GT2 cars thought have completely new and purpose-designed and built suspensions to tackle the track, more aggressive rubber on the wheels (different in size) and a stripped down weight. GT3 cars have larger air intakes (you can see the GT3 airbox is divided in two as on the road going Ferrari 459 Italia) so more power. The rear wing is also larger and positioned higher facing a much cleaner air flow in all likely. You could therefore expect more downforce. The GT3 cars though are not as light as GT2 cars and the suspensions are the same of the road going 458 Italia. Both cars run racing brakes, but the GT2 got better ones.

All in all the GT3 are obviously slower and less extreme to handle than GT2 cars, without costing just as much tanks to more stock components. A simple formula that is doing great as GT3-spec championships are on the rise all around the world. Of course when a manufacturer comes into the picture with a car designed with no limits in mind and then limited to GT3 specs (looking at you, Audi R8 LMS), the costs consideration can get out of the window, but you'll never face half million euros GT3 cars, that's the price for GT2 cars. An unrestricted Audi R8 LMS can compete against a GT2  specs Porsche 911 RSR as seen a few years ago at the Nurburgring 24 Hours when Audi entered the picture.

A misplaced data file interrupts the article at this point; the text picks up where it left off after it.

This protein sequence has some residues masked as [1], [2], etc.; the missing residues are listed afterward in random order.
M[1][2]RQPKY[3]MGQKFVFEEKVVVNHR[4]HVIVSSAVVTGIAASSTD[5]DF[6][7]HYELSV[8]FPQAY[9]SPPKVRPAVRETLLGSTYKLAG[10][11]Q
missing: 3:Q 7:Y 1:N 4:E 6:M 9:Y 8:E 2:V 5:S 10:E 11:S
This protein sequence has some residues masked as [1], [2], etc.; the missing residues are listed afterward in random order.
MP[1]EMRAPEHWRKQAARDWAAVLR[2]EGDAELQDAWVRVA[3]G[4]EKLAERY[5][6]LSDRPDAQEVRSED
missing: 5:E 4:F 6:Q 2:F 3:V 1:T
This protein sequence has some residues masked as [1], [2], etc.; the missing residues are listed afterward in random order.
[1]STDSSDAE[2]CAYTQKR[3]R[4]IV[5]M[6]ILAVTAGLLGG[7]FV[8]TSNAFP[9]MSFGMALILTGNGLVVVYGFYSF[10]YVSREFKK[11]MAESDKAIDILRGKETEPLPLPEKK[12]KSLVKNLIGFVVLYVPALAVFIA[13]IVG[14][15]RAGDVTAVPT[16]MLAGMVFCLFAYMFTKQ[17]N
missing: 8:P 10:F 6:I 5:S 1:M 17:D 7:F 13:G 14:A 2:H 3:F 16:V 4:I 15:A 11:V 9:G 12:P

I honestly can't wait for the ACO, FIA and USSC to get their act together and promote even better the GT3 rule book, perhaps entering them in the WEC and Le Mans. Would be great.

Also running, single-seaters from the Formula ACI CSAI Abarth. One thing I noticed about those, the drivers were so young they probably didn't have a driving license... or shouldn't have one. But that's probably just me playing the grumpy old man, or being jealous of their father's money. Probably.

Thanks again to Manfro and the AF Corse guys for yet another great racing day.

All Watermarked Pictures and Words Copyright: Damiano Garro for The Italian Junkyard, other pictures courtesy of WikiMedia
This article can be linked to from other websites but its content and the pictures can't be reproduced on any other website without my written permission 

No comments:

Post a Comment